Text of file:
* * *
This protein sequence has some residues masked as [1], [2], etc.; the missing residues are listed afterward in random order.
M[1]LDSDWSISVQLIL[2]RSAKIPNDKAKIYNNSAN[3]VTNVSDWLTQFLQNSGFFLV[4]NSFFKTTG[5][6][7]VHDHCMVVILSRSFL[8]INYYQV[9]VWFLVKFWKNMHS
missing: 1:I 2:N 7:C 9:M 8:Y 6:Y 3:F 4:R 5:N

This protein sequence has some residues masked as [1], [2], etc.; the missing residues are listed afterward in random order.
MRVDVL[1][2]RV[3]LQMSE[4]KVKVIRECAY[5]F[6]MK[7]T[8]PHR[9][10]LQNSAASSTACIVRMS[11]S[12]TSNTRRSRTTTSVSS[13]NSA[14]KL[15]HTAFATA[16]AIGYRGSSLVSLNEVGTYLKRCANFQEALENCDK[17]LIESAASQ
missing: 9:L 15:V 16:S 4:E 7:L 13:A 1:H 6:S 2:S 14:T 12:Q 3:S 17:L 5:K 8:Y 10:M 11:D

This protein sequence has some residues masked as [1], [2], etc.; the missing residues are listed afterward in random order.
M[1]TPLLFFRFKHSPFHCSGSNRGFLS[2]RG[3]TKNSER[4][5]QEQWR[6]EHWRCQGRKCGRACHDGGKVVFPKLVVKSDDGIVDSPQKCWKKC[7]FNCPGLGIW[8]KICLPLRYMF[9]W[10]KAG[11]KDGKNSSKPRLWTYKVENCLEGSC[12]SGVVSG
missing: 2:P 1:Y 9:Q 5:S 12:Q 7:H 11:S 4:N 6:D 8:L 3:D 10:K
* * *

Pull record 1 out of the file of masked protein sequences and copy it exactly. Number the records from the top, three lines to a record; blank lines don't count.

This protein sequence has some residues masked as [1], [2], etc.; the missing residues are listed afterward in random order.
M[1]LDSDWSISVQLIL[2]RSAKIPNDKAKIYNNSAN[3]VTNVSDWLTQFLQNSGFFLV[4]NSFFKTTG[5][6][7]VHDHCMVVILSRSFL[8]INYYQV[9]VWFLVKFWKNMHS
missing: 1:I 2:N 7:C 9:M 8:Y 6:Y 3:F 4:R 5:N